At Rize, we are inspired by different perspectives and variations on design. As much as that means looking globally for inspiration, we have world class designers of all mediums right in our backyard. Today, we sat down with Andrew Tavukciyan, a current Emily Carr University student completing his Bachelors in Industrial Design and embracing his necessity to create.

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Your work is bold and very unique. Where do you get your inspiration?

By looking around me – observing how other people do things. I’ll see a shape, element or technique that stands out to me—a new way to shade for instance—and I’ll try to incorporate it into my work, manipulating it to become something of my own. Sometimes it works, but most times it does not.

Music is also a huge source of inspiration for me. Not in any direct way and not in any way I can really describe. I listen to music for hours every day. It’s an escape that reflects and dictates my mood. If I’m not in the right headspace I can’t create anything, and music helps me get there.

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Tell us about the work you are doing as you study at Emily Carr University and develop your craft?

I’m currently completing my Bachelors of Industrial Design. I’m in my last semester and right now were working on a self-directed thesis project that has spanned the whole year. While industrial/product design is my major, I’ve found it hard to connect with the practical and functional aspects of design in a way that excites me. Those aspects are a big part of the curriculum, so my time at school has been a love-hate relationship. For the first three years of my major I was learning a lot, but nothing I made reflected my actual sensibilities. When it came to deciding what I wanted to do for my thesis project, the only thing I did know was that I needed to incorporate my artwork somehow or I’d go crazy. For the past seven months I’ve basically just been experimenting with different ways of representing my 2D visual language in a tangible 3D space through the vehicle of ornamentation and appropriation.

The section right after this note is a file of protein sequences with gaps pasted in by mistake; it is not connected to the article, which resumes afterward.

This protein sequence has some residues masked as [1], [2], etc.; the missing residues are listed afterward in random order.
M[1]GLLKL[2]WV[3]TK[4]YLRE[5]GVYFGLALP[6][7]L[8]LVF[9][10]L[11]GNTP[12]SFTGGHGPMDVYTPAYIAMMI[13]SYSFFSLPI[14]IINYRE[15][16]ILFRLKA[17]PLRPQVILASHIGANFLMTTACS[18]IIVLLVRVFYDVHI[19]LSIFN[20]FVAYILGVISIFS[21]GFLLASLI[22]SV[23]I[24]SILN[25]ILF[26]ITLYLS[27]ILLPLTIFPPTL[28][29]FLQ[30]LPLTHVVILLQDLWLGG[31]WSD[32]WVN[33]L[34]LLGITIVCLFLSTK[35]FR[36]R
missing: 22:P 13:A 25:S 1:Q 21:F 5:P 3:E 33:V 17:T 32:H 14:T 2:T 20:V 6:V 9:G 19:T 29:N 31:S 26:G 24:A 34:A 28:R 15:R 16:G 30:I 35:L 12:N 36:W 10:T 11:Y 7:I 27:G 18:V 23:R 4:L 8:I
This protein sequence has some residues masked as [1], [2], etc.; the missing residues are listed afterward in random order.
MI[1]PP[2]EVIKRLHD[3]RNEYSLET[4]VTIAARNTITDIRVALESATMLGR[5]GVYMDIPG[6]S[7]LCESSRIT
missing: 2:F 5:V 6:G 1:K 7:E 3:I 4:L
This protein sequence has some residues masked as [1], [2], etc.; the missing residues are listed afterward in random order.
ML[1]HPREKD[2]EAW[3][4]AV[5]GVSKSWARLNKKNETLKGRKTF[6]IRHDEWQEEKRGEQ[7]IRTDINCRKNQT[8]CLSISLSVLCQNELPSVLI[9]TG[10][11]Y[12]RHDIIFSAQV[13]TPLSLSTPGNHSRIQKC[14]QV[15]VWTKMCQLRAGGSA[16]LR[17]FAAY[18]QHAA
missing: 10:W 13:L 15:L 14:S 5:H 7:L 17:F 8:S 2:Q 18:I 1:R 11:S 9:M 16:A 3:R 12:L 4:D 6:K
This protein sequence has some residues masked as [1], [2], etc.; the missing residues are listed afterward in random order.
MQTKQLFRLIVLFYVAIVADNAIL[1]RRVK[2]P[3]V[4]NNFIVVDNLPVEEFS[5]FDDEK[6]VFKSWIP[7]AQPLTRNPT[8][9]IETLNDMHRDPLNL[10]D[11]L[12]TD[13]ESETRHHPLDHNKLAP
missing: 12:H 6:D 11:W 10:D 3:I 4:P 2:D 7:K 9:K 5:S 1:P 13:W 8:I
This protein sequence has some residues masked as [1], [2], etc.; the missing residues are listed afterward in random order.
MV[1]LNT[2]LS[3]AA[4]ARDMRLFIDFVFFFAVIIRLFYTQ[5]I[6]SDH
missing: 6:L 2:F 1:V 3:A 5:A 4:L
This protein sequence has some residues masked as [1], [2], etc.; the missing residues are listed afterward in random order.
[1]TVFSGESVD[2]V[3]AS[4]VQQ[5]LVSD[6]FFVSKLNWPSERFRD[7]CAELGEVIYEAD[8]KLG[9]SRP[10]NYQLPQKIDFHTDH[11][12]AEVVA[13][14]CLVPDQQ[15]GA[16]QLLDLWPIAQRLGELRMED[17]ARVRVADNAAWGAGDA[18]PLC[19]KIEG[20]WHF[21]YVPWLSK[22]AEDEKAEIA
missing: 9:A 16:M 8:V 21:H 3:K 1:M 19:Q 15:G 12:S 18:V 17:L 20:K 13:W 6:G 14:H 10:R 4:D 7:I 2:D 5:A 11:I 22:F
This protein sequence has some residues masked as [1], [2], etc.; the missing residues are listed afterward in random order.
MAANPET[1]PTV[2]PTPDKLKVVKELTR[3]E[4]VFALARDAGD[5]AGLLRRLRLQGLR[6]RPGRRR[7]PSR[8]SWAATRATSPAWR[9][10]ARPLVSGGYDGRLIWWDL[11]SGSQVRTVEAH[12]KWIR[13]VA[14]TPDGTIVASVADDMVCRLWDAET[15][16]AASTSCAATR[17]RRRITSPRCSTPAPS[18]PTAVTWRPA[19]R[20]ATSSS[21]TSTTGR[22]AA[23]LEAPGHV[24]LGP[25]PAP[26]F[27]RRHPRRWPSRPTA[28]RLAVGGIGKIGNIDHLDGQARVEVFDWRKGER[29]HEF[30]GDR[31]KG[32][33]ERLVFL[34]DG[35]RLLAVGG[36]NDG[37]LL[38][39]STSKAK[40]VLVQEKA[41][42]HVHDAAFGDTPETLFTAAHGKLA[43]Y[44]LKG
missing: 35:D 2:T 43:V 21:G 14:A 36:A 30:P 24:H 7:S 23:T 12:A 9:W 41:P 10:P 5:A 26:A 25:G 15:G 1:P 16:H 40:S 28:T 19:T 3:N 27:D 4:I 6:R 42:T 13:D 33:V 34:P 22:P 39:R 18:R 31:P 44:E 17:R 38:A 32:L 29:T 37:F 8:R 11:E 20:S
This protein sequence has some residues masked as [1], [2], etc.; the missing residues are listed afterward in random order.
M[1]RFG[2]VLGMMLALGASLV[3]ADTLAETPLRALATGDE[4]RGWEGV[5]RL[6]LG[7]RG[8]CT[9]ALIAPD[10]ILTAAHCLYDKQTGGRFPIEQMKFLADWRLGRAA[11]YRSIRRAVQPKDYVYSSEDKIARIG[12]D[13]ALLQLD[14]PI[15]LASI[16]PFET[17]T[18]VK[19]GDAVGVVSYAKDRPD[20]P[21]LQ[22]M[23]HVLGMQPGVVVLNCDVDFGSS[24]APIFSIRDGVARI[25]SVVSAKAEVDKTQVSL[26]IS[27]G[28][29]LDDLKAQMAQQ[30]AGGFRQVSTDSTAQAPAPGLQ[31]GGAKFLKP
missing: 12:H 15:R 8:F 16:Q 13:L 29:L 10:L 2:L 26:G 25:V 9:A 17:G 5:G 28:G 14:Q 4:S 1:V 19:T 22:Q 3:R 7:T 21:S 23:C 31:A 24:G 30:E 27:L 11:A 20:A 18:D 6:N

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Have you always been passionate about creating and art overall? What has your journey been like?

It’s always been a part of my life, but there was a point where it was more suppressed in hopes of pursuing a more practical career path. In the last year or so, it’s become clear to me that it’s not really a choice anymore, it’s a necessity for me to create—and I’m just working towards embracing that as much as possible.

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What is your goal, the ultimate dream for where you would like to go with your creations?

I just want to create. I want to paint, draw, do huge murals, do ceramics. I want to exist on any form and be recognizable regardless of what medium I choose.

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If you had to describe your work in 3 words, what words would you use?

Formulaic, impulsive and abstractions.

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